A Healthy Breakfast
First and foremost, start your kids out with a healthy breakfast. For children and teens, a morning meal is especially important. “After eight to 12 hours without a meal or snack, a child’s body needs fuel,” says Althea Zanecosky, a Philadelphia-based dietician and spokeswoman for the American Dietetic Association. “Breakfast prepares children to meet the challenges of learning.”
Research shows that breakfast skippers often feel tired, irritable or restless in the morning, but those who eat a morning meal have a better attitude toward school and have more energy by late morning.
“Kids who eat breakfast tend to have more strength and endurance, and better concentration and problem-solving ability,” Zanecosky explains.
Studies suggest breakfast not only has a significant effect on learning, but may also help control weight and reduce the risk of heart disease. “Breakfast eaters are less likely to be ravenously hungry for mid-morning snacks or lunch and they tend to eat less fat during the day, too.”
Making Breakfast Fun
No matter what, do not let your kids use the excuse of not being hungry. According to Zanecosky, even eating a small breakfast can help restore needed fuel for the morning.
“Make breakfast fun by planning it with your child. Decide who prepares what and work together to get it done. If your child doesn’t like traditional breakfast foods, don’t worry—breakfast can be any food they like, even a slice of pizza.”
The kinds of foods kids eat for breakfast can make a big difference in energy levels. When a breakfast consists mostly of sugary foods—such as fruit, fruit juice, syrup or sugared cereals—a quick rise in blood sugar occurs, causing a rush of energy. After about an hour, blood sugar and energy decline, bringing on symptoms of hunger.
A balanced breakfast consisting of foods containing carbohydrate, sugar, protein and fat, gives a constant release of energy, delaying symptoms of hunger for several hours.
A good strategy for maintaining a wholesome breakfast regimen is to keep quick-to-fix foods on hand or prepare breakfast the night before. Breakfast cereal, bagels, toaster waffles, yogurt, canned and fresh fruit, juice, milk, cheese and cottage cheese are all good options. Or, pack a breakfast for the young student: a container of yogurt, bagel with peanut butter, or grapes, crackers and cheese.
“Overall, a well-nourished child is a ready-to-learn child,” Zanecosky says. “Food nourishes at every age and stage in a child’s life and proper nutrition is critical for social, emotional and psychological development. Teaching children how to eat healthy will enable them to establish a foundation of good nutrition and healthful lifestyle habits.”
Nutrition and learning go hand-in-hand, and as with proper rest, kids who are nutritionally fit are more likely to have the energy, stamina and self-confidence to be active and effective learners.
The American Dietetic Association recently issued “study tips” to help ensure a successful school year for your child. The guidelines provide not only a useful resource for meeting the nutritional needs of your children, but also for developing meal plans and strategies.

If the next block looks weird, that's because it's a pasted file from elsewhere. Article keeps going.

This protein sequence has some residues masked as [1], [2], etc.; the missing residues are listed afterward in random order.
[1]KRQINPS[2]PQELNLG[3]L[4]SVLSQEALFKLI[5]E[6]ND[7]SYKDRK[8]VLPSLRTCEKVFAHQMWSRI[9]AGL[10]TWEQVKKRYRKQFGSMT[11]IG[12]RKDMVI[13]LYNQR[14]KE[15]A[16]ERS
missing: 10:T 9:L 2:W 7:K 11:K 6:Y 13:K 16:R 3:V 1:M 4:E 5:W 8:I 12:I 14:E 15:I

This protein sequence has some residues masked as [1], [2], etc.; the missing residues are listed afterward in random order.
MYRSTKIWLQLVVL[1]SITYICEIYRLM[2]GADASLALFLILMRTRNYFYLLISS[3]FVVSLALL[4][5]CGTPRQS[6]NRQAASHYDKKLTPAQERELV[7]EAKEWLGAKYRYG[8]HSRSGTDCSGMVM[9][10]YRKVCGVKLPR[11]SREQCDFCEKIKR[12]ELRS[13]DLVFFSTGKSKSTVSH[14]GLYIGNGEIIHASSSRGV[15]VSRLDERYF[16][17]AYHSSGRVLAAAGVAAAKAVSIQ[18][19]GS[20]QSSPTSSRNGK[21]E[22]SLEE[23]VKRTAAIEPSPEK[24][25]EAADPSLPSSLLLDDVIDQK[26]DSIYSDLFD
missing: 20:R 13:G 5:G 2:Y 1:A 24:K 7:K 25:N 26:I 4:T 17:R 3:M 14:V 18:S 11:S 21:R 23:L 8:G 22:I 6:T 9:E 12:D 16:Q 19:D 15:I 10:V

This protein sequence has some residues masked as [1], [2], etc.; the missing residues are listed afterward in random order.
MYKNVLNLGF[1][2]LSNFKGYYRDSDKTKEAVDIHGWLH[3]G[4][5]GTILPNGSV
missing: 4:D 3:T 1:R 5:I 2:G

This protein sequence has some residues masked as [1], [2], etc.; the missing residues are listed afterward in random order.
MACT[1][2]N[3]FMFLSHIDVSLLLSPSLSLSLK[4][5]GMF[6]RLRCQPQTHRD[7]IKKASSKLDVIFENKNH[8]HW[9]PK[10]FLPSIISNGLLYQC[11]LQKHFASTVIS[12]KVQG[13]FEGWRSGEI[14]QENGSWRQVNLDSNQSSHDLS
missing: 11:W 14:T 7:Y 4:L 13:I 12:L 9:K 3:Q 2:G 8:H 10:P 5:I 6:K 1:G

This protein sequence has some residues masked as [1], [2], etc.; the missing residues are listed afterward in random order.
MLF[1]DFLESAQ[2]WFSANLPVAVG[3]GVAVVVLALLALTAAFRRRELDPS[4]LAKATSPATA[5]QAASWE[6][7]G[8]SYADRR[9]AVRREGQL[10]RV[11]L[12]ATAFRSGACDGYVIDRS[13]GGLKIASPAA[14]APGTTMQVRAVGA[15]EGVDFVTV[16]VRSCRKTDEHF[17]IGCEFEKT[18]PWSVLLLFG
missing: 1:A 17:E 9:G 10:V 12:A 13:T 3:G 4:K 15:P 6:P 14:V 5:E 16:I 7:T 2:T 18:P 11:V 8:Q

10 Tips for Boosting Your Kids’ Nutrition
· Make Dinner Time Story Time—When it looks like the kids won’t eat, start reading a story at the table. After every page they have to take a bite.
· Treat Them to A Vegetable Feast—For the occasional dinner or lunch, serve a medley of carrots, broccoli, crackers, cheese, grapes and dip. The kids love their vegetables that way, and it can be a great time for the family to watch an e3Movie Pick together.
· Add Apple Sauce to Hot Cereal—If you don’t have time to let oatmeal or cream farina to cool off on a busy morning, try adding a few tablespoons of cold applesauce. It not only cools the cereal but adds flavor.
· Fruit Instead of Veggies—Serve fruit on the dinner table instead of vegetables a couple of days a week. Your kids will love it. No complaints about eating vegetables every night, and they get the same nutrients.
· Hide Vegetables in Spaghetti—For kids with advanced fear of vegetables, grind up steamed veggies and put them in your spaghetti sauce. You can’t taste them, and kids love spaghetti.
· Hide Vegetables in Meatloaf—Try grinding up carrots, spinach and broccoli, and then add them to meatloaf or hamburger. The carrots keep it moist and the kids will never know what they are eating.
· Make Food Fun and Friendly—Kids love food that looks fun. Cut fruit, veggies, crackers and sandwiches into small, appealing shapes. Try arranging foods in smiley faces or animal shapes.
· Silly Supper—Prepare bowls of all kinds of different things—lunchmeat, cheese, fruits and veggies. Let the kids help, use paper plates, and sit on the floor or under a tree outside. It gets the kids eating right, and also creates fun times and memories.
· Fruit Popsicles—Dedicate a “project time” to creating real fruit popsicles for the kids. Nutritious and delicious.
· Choosing Healthy—As your young children begin to learn about patterns, create your own. Alternate every other day between healthy snacks and snacks of their own choice. On “healthy” days, they must choose some kind of fruit or vegetable. If they want they can dip their apple in caramel or their celery in peanut butter. Give them the freedom to choose, and they may begin choosing healthy on their own!